Bolton’s team has said the former national security adviser does not believe the manuscript contains classified information, but he still submitted it to the national security council as a precaution.
Senior House Democrat says Bolton raised concerns about Yovanovitch ouster
Eliot Engel, the chairman of the House foreign relations committee, has just put out a statement contradicting Trump’s claim that John Bolton did not raise concerns about Ukraine when he left the administration in September.
“President Trump is wrong that John Bolton didn’t say anything about the Trump-Ukraine Scandal at the time the President fired him,” Engel said in the statement. “He said something to me.
“On September 19, shortly after Ambassador Bolton’s departure as national security advisor, my staff reached out to him at my request. …
“He and I spoke by telephone on September 23. On that call, Ambassador Bolton suggested to me—unprompted—that the committee look into the recall of Ambassador Marie Yovanovitch. He strongly implied that something improper had occurred around her removal as our top diplomat in Kyiv.”
Yovanovitch’s removal as ambassador to Ukraine has become a key point of interest in the impeachment trial, after the longtime diplomat testified that she was ousted due to a smear campaign led by some of Trump’s allies, including Rudy Giuliani, as they pushed for investigations into the Democrats.
“It’s telling that, of all people, John Bolton is now the target of right-wing ire,” Engel concluded. “It underscores just how important it is that the Senate subpoena Ambassador Bolton as a witness.”
The impeachment trial is set to resume with the first of two question-and-answer sessions in about 30 minutes.
Here’s where the day stands so far:
- Trump lashed out against John Bolton, as questions lingered over whether Republicans had the votes to block witness testimony in the impeachment trial.
- Lev Parnas, a former associate of Rudy Giuliani who has been indicted on campaign-finance charges, arrived at the Capitol but was not allowed into the Senate chamber where the trial is being held because of his ankle monitor.
- Trump signed the United States-Mexico-Canada trade agreement, hailing the deal as a “colossal victory” even as economists voiced skepticism of its ultimate benefits.
The blog will have much more coming up, so stay tuned.
White House reportedly threatens Bolton not to publish book
According to CNN, the White House has threatened John Bolton not to publish his book, which reportedly includes an allegation that Trump directly tied Ukraine’s military assistance to investigations of Democrats.
Trump has been tweeting about the former national security adviser’s book today, confusingly arguing that the unpublished memoir includes both false and classified information.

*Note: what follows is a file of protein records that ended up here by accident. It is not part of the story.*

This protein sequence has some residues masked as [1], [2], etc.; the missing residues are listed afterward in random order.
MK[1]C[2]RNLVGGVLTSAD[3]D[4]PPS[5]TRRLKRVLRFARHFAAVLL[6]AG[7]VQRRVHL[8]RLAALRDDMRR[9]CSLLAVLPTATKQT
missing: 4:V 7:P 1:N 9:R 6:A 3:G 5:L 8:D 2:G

The book, “The Room Where It Happened: A White House Memoir,” is set for publication on March 17, likely after the Senate votes on whether to remove Trump from office.
Senate Democrats have insisted Bolton should testify in the impeachment trial to make the details of the book available before the vote on acquittal.
Trump signs USMCA trade deal
Trump has officially signed the United States-Mexico-Canada trade agreement, hailing the deal as a “colossal victory” that replaces the “nightmare” of NAFTA.
However, a number of economists have noted that the deal’s greatest selling point is putting an end to the market uncertainty caused by Trump’s repeated threats to kill the North American trade agreement.
After a very dramatic arrival at the Capitol, Lev Parnas will not be allowed to enter the Senate chamber where the impeachment trial is being held, because of his ankle monitor.
His attorney will be allowed to enter the chamber, and Parnas, a former associate of Rudy Giuliani, will watch the proceedings elsewhere.
Although Lev Parnas has arrived on Capitol Hill, it appears the former associate of Rudy Giuliani may not be able to actually enter the Senate chamber where the impeachment trial is being held.
A spokesperson for Senate minority leader Chuck Schumer said the lawyer of Lev Parnas reached out to request tickets for the impeachment trial.
Parnas, a former associate of Rudy Giuliani, was just spotted on Capitol Hill and told congressional reporters that senators should call witnesses in the trial.
Parnas appears on Capitol Hill
As Trump continues to speak at the USMCA signing ceremony, a key figure in the impeachment inquiry has appeared on Capitol Hill.
Lev Parnas, a former associate of Rudy Giuliani who has been indicted on campaign-finance charges, arrived at the Capitol and immediately went to the office of Senate minority leader Chuck Schumer.
Asked what he wanted to tell senators, Parnas replied, “Call the witnesses.” A reporter followed up by asking what he would want senators to know if he wasn’t called to testify.
“The president knew everything that was going on in Ukraine,” Parnas replied, adding that there were “many quid pro quos.”